Kid's ASL sign for nose

Definition: the part of the face or head that contains the nostrils.

In the video (courtesy of Jennifer Morales) above, the mother fingerspells "nose" in an ASL sentence, "Where is 'nose'?". The baby Amelia (age 1;3) replies by signing it.

Children, whose first language is ASL from birth in a native ASL-speaking family normally can understand fingerspelled words, in the same way children do in an English-speaking family.

Proximalization: in her early phonological development, the baby Juli (age 1;1) tried to reach the nose as accurately as possible when signing NOSE. Another noticeable thing is that she used either hands. At this stage, it's not unusual that baby sometimes switches hand before one becomes permanently right-handed or left-handed in signing.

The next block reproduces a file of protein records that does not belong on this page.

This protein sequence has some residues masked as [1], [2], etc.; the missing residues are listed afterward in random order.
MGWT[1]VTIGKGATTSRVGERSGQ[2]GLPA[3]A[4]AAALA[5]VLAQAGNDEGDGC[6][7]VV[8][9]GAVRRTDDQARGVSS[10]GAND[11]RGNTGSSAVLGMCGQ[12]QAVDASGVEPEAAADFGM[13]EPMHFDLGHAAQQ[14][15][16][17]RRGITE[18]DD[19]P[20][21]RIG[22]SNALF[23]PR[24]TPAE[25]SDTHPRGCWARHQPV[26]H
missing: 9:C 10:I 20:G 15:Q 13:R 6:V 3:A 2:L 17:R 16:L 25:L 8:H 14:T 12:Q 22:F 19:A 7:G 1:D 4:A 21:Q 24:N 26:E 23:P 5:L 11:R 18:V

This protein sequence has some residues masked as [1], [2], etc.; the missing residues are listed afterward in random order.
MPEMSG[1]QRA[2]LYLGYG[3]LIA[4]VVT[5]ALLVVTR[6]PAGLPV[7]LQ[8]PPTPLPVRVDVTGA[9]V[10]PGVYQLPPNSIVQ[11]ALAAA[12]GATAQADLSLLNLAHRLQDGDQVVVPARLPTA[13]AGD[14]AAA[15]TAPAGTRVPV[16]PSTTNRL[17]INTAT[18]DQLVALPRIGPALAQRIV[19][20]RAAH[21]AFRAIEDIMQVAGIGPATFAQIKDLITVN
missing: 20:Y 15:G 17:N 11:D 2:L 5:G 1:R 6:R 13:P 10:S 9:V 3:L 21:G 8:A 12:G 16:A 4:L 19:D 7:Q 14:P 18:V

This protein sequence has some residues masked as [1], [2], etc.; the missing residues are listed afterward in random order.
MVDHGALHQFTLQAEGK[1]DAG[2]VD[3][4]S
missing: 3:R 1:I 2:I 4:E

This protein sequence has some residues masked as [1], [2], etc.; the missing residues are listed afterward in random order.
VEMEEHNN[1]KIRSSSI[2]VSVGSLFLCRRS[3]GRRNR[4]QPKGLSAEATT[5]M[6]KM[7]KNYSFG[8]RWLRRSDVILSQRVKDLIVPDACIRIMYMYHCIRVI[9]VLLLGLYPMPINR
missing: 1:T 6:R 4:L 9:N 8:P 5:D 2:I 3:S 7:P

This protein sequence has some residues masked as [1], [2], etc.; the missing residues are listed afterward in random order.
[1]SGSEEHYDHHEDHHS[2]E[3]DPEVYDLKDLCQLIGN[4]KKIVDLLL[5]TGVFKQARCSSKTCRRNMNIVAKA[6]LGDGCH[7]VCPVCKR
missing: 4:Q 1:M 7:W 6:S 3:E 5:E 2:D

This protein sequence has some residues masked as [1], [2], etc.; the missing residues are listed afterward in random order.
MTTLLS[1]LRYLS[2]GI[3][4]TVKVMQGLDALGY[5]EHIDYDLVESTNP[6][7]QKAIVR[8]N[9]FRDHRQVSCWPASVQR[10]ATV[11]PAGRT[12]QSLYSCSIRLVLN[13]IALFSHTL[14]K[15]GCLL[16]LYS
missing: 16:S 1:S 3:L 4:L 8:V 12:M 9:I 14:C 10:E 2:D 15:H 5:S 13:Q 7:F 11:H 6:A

Related post: Fingerspelling with a CAN attitude with Deaf children.